Dave
     
  3. MBar

    MBar Active Member

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    Thanks Dave!! smelly but no visible smoke....I will try your directions today...always a big help bud!!
     
  4. Davea Lux

    Davea Lux Senior Member FCBO Gold Member

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    If it still has issues after checking all of those things, you may have a bad EGR valve. If this car has a smog pump with California emissions, most likely it will have an EGR valve. These were troublesome when the cars were new and have only gotten worse with the advent of ethanol blended fuels. The passage the EGR is attached to carbons up and the plunger for the EGR gets stuck open causing poor performance and significant fuel mixture issues. I would suggest you invest in a block off plate for the EGR and remove it to save problems down the road. If it is not currently leaking, you can disconnect the vacuum hose to the EGR and block the line.

    Dave
     
  5. CBODY67

    CBODY67 Senior Member

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    Non-CA spec 400 2bbls didn't have an external EGR valve in '72. The '73s started with "floor jets" on EGR-equipped engines. Then full external EGR valves in '74 . . . as I recall. My '72 Newport Royal 400 2bbl is "federal" and has no external EGR, nor floor jets. BUT it does have the carbon cannister!

    Hot base idle speed should be in the 650rpm range in "N" or "P". Base timing, as I recall, is 7.5 degrees BTDC, + or - 2.5 degrees.

    You'll have better luck with the distributor hold-down bolt with a shorter wrench, possibly a 12 point, from my experiences. Don't need to "nail it down", just get it snug enough that it doesn't move easily. Might need the ratchet/extension/u-joint to initially get things loosened, then the wrench to tighten things when done.

    Do the hot base timing FIRST. Remove and plug the vac advance line, THEN do the timing setting/adjustment. Clean the balancer so you're looking at what you thing you're looking at (the timing mark on the balancer).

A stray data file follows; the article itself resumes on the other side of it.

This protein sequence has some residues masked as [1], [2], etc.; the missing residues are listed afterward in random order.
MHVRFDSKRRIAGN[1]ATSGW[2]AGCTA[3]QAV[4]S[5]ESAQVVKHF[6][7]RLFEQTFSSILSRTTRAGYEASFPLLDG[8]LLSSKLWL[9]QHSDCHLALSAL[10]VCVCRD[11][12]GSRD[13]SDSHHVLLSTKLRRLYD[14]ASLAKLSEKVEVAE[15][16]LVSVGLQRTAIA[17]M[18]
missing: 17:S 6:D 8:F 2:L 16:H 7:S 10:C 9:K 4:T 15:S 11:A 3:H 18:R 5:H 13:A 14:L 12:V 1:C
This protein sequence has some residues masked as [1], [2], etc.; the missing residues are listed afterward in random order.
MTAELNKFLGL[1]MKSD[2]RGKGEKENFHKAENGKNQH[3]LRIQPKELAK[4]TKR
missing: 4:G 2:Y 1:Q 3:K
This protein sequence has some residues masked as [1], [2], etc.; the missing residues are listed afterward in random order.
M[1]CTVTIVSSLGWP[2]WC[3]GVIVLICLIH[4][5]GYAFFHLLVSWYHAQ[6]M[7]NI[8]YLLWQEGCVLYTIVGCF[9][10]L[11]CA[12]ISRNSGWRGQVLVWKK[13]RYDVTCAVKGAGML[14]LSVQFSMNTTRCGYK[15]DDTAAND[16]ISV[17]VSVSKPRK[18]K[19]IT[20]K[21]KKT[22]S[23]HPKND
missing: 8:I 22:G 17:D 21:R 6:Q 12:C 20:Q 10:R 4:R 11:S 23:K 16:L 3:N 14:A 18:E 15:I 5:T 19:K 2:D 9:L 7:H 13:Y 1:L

With the timing set, then move to the hot base idle speed. For good measure, with the engine stopped, get a screwdriver and check the existing adjustment of the idle mixture screws, seating them GENTLY, counting the number of turns clockwise it takes to get to that point. Then gack then out the same amount on each side. This way, you know where things are.

    Then start the engine and let it idle in "P". Set the hot base idle to the noted specs (which I recall to be about 650rpm). Check to see that the trans goes into "D" with no big lurches, but smoothly engages as the engine rpm decreases to about 550rpm in "D". Then return the gear selector to "P".

    Now, with all of that done, turn one idle mixture screw clockwise about 1/4 turn and see how the rpm reacts. If it decreases, then put it back where it was. Do the same with the other side.

    Then move one mixture screw counter-clockwise 1/4 turn to see what the idle speed does. If it increases, then reset the speed back to where you started. Then do the other screw. Cycle repeat. Let the speed stabilize after each adjustment.

    IF the idle mixture is too rich, then turning the screws clockwise should lean it a bit and also result in an idle speed increase, on each side. It can take a bit to get these tweaks done, mixture and base idle speed, but when you're done, then ANY clockwise/leaner turns of the mixture screws should result in a hot base idle speed decrease.